I found inspiration in some noisy neighbors, my neighbors in the “triple decker” house I’ve been living in for about 5 years. I talked to them a couple days ago about some ongoing repairs needed in the building, and how, like me, she doesn’t always feel like we’re taken seriously. I’m thinking of taking a step toward being a property manager for landlords who just don’t want to deal with it. Unplanned step, spontaneous! Those can be really fun!
One of the best steps I ever took was moving to New York. It didn’t seem like a great thing at the time, but through the struggle, it lead to a different version of me that I am really proud of.
These steps take us somewhere- either straight forward or off to the side. Straight forward may seem like the best option but these side quests give us lessons, knowledge, wisdom which helps our later steps take good direction.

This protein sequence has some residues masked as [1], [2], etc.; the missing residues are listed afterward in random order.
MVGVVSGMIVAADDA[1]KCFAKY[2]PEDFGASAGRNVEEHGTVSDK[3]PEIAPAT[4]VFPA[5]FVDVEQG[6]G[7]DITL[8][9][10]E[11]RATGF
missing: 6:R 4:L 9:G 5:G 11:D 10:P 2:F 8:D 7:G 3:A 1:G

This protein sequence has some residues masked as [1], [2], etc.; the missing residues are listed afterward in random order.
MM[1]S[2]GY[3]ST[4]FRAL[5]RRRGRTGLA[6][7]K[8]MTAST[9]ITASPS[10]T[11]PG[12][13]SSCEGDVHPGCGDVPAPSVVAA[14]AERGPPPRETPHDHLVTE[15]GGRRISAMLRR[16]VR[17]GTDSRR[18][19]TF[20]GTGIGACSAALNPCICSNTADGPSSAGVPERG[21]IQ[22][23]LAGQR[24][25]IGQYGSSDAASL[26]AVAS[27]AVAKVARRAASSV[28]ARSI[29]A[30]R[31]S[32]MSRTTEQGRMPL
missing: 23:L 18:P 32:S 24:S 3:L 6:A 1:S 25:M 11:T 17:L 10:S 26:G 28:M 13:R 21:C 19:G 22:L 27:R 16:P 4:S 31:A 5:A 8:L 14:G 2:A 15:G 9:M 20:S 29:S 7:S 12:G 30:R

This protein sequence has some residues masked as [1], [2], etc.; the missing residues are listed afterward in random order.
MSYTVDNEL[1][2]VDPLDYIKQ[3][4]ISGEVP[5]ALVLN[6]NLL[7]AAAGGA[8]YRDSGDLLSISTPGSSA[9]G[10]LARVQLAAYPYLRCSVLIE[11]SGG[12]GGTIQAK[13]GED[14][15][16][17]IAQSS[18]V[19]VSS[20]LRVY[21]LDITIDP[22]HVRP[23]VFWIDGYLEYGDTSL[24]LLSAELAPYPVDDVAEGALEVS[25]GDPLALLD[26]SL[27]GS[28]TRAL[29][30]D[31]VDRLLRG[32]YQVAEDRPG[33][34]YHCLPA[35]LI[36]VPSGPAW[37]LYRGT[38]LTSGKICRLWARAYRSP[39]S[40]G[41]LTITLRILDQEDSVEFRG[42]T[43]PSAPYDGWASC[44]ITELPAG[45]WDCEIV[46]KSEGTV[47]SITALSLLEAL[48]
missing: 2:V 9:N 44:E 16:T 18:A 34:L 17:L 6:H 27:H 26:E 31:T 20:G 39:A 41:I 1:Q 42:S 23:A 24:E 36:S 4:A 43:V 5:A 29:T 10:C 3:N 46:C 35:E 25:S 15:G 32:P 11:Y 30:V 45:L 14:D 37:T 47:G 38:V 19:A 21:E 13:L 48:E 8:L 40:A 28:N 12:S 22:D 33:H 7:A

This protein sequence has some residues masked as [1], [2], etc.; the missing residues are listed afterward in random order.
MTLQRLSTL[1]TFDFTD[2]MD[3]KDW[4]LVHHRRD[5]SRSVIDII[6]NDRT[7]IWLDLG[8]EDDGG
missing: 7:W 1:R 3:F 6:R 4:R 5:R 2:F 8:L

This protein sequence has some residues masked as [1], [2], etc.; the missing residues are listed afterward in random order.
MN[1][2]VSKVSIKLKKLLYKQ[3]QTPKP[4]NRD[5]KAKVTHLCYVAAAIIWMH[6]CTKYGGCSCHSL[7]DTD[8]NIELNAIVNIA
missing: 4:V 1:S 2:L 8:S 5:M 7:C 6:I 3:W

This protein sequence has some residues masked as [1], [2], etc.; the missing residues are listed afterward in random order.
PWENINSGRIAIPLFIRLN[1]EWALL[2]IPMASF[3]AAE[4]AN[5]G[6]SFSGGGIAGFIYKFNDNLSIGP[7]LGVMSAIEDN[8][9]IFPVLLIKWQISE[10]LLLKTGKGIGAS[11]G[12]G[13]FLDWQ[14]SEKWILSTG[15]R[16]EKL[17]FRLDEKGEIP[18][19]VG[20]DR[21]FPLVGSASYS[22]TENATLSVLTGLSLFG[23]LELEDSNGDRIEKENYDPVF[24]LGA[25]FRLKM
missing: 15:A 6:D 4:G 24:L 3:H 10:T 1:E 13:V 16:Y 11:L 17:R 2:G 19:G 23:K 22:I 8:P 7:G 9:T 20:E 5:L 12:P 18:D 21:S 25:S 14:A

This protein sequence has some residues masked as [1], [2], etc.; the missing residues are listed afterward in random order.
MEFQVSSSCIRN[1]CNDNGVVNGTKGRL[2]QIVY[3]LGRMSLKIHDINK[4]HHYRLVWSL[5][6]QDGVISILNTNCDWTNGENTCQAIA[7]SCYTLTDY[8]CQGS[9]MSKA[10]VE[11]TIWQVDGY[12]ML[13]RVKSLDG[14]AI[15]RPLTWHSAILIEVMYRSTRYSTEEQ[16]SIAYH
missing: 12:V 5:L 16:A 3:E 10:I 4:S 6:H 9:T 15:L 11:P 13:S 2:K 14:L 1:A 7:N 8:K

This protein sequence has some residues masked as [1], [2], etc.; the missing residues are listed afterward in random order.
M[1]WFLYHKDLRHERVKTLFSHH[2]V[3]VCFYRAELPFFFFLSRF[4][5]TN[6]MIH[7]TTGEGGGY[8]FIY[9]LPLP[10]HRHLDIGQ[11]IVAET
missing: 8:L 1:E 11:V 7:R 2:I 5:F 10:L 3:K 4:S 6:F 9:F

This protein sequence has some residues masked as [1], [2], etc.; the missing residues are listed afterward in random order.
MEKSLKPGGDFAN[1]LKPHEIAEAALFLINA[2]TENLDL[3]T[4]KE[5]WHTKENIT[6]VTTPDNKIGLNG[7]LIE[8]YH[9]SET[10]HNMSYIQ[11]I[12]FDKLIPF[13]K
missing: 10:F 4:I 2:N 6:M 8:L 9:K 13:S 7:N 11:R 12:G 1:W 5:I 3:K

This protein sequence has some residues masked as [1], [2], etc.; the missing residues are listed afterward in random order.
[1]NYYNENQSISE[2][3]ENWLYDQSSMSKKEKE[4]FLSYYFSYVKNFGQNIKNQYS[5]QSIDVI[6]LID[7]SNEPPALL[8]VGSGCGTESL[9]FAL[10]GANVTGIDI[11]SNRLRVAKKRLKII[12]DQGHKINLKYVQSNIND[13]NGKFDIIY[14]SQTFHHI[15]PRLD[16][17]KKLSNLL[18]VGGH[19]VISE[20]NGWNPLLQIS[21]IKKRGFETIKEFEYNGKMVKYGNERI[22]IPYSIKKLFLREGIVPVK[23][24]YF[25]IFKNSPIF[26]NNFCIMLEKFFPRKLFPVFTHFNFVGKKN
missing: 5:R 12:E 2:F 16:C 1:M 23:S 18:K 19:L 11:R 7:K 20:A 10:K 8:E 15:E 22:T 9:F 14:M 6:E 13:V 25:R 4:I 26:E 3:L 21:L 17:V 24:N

There are so many different things that influence the steps we take- and sometimes it feels like a battle to choose which one. But, today, as we stand, what steps do we remember taking that make us proud, and where do we see our steps heading now?
Author bio: I’m always super awkward with bios and have no business or brand to promote (yet!), but if anyone wants to follow me I’m @merryb923 pretty much everywhere you look!
Kumud’s note: Meredith has been part of the #SpiritChat community for a very long time, and has hosted the chat a few times. I am grateful and excited that she has agreed to host #spiritchat on twitter on Sunday, Dec 18 at 9amET / 2pmGMT / 730pm India. Do join in and share… Thank you, Meredith! Namaste.
After four straight days of heavily overcast skies, which really felt like forty by the fourth day came around, there was a sliver of a break on Friday morning on the way to school. I was looking to the west to see whether the full moon was still up, and instead, towards the East, between two trees on a farm, there was the Sun in all its glory blazing out from a break in the cloud cover. The underbelly of the dark gray cloud cover was being painted by the rays in the soft yellows that she exclaimed about.